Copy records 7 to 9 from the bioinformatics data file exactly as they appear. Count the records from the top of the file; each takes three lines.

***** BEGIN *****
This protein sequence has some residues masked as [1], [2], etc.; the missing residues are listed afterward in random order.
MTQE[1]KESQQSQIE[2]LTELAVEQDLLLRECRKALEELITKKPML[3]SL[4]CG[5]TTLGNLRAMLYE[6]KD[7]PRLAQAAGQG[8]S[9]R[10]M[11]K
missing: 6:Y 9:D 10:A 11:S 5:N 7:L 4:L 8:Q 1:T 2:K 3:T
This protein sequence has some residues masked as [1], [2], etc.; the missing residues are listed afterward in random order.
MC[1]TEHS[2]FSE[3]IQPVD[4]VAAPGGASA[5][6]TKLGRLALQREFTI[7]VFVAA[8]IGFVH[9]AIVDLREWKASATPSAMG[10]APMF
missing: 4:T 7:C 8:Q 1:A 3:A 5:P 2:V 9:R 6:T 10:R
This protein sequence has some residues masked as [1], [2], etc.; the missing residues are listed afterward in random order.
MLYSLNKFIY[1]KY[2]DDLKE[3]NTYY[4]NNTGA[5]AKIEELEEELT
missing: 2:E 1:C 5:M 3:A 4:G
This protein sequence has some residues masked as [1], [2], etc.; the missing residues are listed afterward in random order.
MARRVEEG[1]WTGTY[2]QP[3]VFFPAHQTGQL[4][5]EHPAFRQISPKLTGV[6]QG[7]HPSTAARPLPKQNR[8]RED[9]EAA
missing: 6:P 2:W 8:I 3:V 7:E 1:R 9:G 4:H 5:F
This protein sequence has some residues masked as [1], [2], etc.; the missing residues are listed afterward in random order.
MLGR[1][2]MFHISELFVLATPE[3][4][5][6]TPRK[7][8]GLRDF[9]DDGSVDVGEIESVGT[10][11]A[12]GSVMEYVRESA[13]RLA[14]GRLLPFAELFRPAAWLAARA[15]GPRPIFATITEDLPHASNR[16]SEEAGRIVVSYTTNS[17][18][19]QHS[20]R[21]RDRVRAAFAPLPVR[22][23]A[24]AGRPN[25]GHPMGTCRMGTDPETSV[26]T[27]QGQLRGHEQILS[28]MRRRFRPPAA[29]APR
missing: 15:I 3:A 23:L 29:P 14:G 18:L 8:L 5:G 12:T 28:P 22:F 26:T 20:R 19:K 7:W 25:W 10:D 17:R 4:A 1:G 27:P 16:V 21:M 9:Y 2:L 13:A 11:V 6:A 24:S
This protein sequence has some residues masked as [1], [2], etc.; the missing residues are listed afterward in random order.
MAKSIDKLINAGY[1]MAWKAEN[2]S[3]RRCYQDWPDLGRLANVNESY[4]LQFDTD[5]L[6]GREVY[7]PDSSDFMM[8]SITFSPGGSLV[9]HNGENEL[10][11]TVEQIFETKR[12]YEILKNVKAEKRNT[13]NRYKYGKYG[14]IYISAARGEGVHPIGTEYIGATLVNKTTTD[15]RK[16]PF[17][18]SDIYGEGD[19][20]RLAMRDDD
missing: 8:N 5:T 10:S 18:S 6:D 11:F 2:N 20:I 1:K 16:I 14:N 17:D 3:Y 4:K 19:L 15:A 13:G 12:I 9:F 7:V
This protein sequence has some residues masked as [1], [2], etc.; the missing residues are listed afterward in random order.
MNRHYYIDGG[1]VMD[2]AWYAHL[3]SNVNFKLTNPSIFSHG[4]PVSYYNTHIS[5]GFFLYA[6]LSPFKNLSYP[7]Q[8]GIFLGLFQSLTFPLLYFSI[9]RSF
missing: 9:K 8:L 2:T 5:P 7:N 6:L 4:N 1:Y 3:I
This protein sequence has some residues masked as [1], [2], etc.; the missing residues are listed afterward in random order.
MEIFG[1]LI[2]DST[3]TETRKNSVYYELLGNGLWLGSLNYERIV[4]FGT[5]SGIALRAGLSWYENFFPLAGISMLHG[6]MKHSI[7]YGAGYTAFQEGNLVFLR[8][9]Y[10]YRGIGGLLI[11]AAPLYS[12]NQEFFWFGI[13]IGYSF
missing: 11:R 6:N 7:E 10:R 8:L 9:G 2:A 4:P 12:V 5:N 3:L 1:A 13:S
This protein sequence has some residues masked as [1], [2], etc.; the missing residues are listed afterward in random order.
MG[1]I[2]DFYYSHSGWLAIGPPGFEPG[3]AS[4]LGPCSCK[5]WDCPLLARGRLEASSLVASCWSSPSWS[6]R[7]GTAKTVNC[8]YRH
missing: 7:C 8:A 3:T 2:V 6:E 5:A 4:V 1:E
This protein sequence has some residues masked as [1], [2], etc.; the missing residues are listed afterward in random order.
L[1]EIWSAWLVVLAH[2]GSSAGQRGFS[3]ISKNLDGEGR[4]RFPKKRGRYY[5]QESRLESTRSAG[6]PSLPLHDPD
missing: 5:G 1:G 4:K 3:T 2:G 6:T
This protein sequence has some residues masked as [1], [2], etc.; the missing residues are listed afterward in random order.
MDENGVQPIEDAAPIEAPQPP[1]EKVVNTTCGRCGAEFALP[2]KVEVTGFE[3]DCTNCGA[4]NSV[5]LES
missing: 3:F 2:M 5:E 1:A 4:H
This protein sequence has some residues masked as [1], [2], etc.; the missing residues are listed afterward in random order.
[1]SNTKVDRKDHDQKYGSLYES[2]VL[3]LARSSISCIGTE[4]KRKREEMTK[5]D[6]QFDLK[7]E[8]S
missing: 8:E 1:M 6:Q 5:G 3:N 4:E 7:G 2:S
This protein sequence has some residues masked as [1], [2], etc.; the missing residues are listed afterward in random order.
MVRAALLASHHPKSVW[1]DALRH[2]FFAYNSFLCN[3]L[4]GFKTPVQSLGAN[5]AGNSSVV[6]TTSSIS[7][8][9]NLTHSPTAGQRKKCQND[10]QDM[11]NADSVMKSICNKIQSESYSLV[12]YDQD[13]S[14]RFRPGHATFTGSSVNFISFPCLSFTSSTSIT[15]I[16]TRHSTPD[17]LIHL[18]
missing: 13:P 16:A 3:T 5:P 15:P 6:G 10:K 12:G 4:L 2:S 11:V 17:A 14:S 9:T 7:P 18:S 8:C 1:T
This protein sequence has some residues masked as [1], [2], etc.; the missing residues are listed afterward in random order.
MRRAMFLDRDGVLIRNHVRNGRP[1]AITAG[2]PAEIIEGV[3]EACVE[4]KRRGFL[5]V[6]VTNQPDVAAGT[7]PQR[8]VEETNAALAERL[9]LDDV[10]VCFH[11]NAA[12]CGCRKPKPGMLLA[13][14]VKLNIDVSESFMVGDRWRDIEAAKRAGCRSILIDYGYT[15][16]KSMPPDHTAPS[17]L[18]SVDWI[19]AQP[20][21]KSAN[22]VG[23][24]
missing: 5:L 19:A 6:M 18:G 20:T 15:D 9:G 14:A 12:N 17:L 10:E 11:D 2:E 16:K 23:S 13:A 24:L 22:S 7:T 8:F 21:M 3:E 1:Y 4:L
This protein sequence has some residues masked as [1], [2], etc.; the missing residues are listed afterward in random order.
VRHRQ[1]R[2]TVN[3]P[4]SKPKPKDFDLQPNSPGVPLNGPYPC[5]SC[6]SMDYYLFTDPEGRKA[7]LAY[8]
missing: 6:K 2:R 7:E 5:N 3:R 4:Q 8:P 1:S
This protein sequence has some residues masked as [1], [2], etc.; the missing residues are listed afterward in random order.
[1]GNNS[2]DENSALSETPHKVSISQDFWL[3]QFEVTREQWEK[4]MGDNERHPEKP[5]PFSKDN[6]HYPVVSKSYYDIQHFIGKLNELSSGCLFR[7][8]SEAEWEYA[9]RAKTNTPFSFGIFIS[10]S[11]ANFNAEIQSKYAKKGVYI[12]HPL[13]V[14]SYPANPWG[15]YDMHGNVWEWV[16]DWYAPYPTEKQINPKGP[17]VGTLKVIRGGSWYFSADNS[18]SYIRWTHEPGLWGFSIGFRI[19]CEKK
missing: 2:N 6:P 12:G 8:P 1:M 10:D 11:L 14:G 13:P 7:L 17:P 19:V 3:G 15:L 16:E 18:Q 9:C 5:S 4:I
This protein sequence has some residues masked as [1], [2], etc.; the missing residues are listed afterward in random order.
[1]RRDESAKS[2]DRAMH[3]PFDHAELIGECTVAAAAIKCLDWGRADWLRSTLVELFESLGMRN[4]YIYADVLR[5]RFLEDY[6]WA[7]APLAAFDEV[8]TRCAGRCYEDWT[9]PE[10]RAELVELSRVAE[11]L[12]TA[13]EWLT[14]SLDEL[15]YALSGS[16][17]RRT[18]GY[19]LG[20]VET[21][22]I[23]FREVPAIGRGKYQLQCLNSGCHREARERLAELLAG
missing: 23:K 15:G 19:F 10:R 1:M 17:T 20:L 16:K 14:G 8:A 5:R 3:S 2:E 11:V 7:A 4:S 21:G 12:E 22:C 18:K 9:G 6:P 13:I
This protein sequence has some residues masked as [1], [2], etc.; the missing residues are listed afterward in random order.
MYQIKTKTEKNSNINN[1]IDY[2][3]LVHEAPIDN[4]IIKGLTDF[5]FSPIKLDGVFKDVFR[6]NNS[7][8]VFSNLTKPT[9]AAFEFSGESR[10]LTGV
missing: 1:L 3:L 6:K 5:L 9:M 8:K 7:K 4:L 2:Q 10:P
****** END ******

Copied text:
This protein sequence has some residues masked as [1], [2], etc.; the missing residues are listed afterward in random order.
MNRHYYIDGG[1]VMD[2]AWYAHL[3]SNVNFKLTNPSIFSHG[4]PVSYYNTHIS[5]GFFLYA[6]LSPFKNLSYP[7]Q[8]GIFLGLFQSLTFPLLYFSI[9]RSF
missing: 9:K 8:L 2:T 5:P 7:N 6:L 4:N 1:Y 3:I
This protein sequence has some residues masked as [1], [2], etc.; the missing residues are listed afterward in random order.
MEIFG[1]LI[2]DST[3]TETRKNSVYYELLGNGLWLGSLNYERIV[4]FGT[5]SGIALRAGLSWYENFFPLAGISMLHG[6]MKHSI[7]YGAGYTAFQEGNLVFLR[8][9]Y[10]YRGIGGLLI[11]AAPLYS[12]NQEFFWFGI[13]IGYSF
missing: 11:R 6:N 7:E 10:R 8:L 9:G 2:A 4:P 12:V 5:N 3:L 1:A 13:S
This protein sequence has some residues masked as [1], [2], etc.; the missing residues are listed afterward in random order.
MG[1]I[2]DFYYSHSGWLAIGPPGFEPG[3]AS[4]LGPCSCK[5]WDCPLLARGRLEASSLVASCWSSPSWS[6]R[7]GTAKTVNC[8]YRH
missing: 7:C 8:A 3:T 2:V 6:E 5:A 4:V 1:E